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LadysSolo 6,989 Views

Joined Dec 17, '06. Posts: 335 (70% Liked) Likes: 884

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  • Nov 19

    You are a student. You cannot...legally ...make a medication error. Any medication you administer is under the responsibility of your instructor and the patient's nurse.
    You are in a learning role. NOT your fault.

    Peace.

  • Nov 18

    Quote from LovingLife123
    Here, everybody goes to the same hospitals, they all just have different insurance or no insurance. And they all have equal access.
    Hmm. I think you do make some good points. Especially in your second post. But I have to disagree about this one. It is definitely true that universal health care has its problems (i.e. wait times, sustainability in the context of an aging and sick population). However, it does promote equitable access to health care by removing the barrier of financial burden. i.e. If I don't have to pay to receive medical care, I am probably going to be more inclined to seek it- and seek it early, than if I don't.

    For someone with money, medical fees are not going to be a barrier to seeking care. However, for others (i.e. the working poor- even those with insurance) copays and deductibles are barriers to health care. Do you think someone working at a minimum wage job supporting a family is likely to get that suspicious mole checked if they have to pay to do so? For some people it is a choice between rent, food, and health care.

    Furthermore, I would argue that we don't all get to go to the same hospitals. This depends on whether or not I have insurance, and how good my insurance is.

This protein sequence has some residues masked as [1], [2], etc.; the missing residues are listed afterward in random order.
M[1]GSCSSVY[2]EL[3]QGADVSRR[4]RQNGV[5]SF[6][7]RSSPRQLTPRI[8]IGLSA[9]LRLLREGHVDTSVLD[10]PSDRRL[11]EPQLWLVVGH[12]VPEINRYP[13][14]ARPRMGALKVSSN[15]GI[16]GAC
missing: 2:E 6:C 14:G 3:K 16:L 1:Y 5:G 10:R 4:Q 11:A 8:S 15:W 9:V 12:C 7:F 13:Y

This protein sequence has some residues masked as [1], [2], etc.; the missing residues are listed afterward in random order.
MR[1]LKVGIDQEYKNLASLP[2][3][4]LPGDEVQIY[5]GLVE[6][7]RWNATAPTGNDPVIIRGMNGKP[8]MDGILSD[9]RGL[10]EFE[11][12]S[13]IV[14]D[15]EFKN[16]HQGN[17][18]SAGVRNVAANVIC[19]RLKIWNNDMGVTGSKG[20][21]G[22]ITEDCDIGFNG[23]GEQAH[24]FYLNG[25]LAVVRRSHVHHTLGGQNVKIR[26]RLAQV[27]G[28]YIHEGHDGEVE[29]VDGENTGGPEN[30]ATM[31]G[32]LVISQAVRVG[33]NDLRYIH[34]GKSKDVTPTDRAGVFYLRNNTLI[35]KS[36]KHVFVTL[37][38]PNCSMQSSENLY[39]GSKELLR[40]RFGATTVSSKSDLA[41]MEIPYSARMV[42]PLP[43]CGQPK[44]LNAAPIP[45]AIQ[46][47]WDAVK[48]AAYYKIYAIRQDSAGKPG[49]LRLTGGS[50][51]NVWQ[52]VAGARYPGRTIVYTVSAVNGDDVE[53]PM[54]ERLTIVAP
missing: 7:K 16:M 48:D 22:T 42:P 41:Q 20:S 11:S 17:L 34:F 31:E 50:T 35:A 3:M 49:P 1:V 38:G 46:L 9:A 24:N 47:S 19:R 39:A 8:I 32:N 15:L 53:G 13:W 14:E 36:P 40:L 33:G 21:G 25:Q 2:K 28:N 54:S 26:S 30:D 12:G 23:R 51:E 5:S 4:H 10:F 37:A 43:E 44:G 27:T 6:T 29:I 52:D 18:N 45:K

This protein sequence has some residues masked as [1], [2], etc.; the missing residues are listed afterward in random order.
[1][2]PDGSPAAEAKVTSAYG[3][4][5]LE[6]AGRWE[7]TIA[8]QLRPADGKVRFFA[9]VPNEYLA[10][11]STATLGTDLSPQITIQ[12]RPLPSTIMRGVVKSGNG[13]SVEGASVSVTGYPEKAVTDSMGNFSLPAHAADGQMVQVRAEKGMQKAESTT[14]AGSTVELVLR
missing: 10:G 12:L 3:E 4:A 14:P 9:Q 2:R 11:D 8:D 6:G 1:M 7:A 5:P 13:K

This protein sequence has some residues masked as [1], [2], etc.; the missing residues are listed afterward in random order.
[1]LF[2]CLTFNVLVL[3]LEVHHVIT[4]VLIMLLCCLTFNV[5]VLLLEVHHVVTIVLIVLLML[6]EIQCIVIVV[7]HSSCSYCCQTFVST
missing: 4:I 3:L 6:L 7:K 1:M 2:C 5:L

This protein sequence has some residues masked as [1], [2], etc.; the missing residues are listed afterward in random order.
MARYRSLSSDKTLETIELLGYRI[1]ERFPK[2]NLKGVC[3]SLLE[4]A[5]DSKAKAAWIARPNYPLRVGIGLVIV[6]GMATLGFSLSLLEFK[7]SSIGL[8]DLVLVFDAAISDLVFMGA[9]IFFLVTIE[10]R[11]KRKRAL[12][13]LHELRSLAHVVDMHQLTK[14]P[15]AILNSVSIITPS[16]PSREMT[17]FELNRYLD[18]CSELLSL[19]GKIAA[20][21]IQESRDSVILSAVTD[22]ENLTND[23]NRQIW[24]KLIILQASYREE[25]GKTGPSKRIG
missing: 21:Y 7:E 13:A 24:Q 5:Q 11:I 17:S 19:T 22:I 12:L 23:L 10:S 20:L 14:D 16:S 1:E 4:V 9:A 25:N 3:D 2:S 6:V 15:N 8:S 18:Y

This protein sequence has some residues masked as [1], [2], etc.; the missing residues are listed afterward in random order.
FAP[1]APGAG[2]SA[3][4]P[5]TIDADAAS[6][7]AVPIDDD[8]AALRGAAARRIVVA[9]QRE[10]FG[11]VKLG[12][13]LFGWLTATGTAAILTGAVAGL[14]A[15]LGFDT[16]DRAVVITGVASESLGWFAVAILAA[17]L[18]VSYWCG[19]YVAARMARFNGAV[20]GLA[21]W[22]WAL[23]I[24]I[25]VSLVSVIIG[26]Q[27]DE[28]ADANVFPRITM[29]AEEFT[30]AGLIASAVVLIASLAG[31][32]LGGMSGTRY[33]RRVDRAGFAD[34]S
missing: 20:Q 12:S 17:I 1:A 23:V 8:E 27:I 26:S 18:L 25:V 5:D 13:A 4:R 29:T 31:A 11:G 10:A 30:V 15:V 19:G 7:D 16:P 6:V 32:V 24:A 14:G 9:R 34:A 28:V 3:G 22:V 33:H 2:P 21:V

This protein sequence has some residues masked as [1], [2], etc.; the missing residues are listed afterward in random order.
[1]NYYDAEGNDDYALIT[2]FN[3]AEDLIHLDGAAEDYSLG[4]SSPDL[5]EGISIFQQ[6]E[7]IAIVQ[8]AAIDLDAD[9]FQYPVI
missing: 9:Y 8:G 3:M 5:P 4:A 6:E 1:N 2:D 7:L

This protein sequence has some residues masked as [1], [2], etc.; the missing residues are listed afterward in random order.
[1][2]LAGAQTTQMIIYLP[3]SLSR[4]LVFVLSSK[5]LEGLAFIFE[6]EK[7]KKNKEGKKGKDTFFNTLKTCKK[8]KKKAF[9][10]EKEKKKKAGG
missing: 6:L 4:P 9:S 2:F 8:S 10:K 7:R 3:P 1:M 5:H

Anyways, I don't mean to derail this thread and turn it into a universal health care coverage debate. That is another topic for another day.

    As an aside:
    I was quite sick when I was little and lived in a country with universal health care coverage. Now that I live in the US, I keep thinking back to that time and what would have happened if my family had lived here. I think of the financial burden my illness would cost us and how that would have changed the trajectory of all of our lives.

    I realize the privilege I have at being able to work as a nurse in the US. I love being privy to technology in health care and the culture of safety I see everyday at my job. However, I probably will never stop hoping for universal coverage so that patients can enjoy these things without having to worry about how much it will cost them and their families.

  • Nov 18

    1). Universal health care mandate (plus private commercial insurance available for those who wish to have it).
    2). Financial and care-related incentives for preventive care and fines for the lack of it. Smoking tobacco? 1%/year up your tax goes. Hip replacement? Get your diabetes and HTN under control before it happens.
    It WILL make waiting times more longer - for some surgeries, quite a bit longer, though.